Background: Idiopathic normal pressure hydrocephalus (iNPH) is a treatable neurological syndrome in the elderly. Although the magnetic resonance imaging (MRI) findings of tight high-convexity and medial subarachnoid spaces and the ventriculo-peritoneal (VP) shunt with programmable valve are reportedly useful for diagnosis and treatment, respectively, their clinical significance remains to be validated. We conducted a multicenter prospective study (Study of Idiopathic Normal Pressure Hydrocephalus on Neurological Improvement: SINPHONI) to evaluate the utility of the MRI-based diagnosis for determining the 1-year outcome after VP shunt with the Codman-Hakim programmable valve.
Methods: Twenty-six centers in Japan were involved in this study. Patients aged between 60 and 85 years with one or more of symptoms (gait, cognitive, and urinary problems) and MRI evidence of ventriculomegaly and tight high-convexity and medial subarachnoid spaces received VP shunt using the height/weight-based valve pressure-setting scheme. The primary endpoint was a favorable outcome (improvement of one level or more on the modified Rankin Scale: mRS) at one year after surgery, and the secondary endpoints included improvement of one point or more on the total score of the iNPH grading scale. Shunt responder was defined by more than one level on mRS at any evaluation point in one year.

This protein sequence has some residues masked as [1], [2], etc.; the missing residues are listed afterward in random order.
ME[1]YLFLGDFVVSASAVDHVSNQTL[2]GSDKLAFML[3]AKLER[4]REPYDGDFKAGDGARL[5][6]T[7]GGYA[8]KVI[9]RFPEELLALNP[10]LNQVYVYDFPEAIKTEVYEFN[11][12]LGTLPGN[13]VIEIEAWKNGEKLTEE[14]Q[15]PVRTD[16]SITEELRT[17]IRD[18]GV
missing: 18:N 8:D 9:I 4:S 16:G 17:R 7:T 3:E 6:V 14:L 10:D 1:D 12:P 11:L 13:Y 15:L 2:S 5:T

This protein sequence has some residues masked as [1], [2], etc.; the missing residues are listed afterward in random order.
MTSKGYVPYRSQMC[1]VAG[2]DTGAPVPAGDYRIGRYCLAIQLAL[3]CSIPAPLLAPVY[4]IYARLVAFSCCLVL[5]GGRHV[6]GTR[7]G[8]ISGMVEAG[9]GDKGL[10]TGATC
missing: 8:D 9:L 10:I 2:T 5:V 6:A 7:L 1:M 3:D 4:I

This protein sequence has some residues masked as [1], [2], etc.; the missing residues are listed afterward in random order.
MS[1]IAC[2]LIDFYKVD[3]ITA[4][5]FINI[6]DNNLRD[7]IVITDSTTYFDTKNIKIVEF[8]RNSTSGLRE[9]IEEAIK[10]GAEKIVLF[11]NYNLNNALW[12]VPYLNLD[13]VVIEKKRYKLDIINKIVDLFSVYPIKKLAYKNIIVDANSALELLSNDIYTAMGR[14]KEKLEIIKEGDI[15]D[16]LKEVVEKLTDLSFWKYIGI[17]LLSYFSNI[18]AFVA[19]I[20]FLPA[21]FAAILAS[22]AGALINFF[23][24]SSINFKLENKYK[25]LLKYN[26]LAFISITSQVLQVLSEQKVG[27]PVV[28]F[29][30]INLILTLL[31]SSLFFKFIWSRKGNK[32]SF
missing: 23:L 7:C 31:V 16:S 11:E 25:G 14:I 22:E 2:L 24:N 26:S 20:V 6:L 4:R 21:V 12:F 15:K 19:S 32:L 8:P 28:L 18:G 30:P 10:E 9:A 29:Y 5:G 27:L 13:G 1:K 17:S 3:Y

Results: The full analysis set included 100 patients. A favorable outcome was achieved in 69.0% and 80.0% were shunt responders. When measured with the iNPH grading scale, the one-year improvement rate was 77.0%, and response to the surgery at any evaluation point was detected in 89.0%. Serious adverse events were recorded in 15 patients, three of which were events related to surgery or VP shunt. Subdural effusion and orthostatic headache were reported as non-serious shunt-related adverse events, which were well controlled with readjustment of pressure.
Conclusions: The MRI-based diagnostic scheme is highly useful. Tight high-convexity and medial subarachnoid spaces, and enlarged Sylvian fissures with ventriculomegaly, defined as disproportionately enlarged subarachnoid-space hydrocephalus (DESH), are worthwhile for the diagnosis of iNPH. This study is registered with ClinicalTrials.gov, number NCT00221091.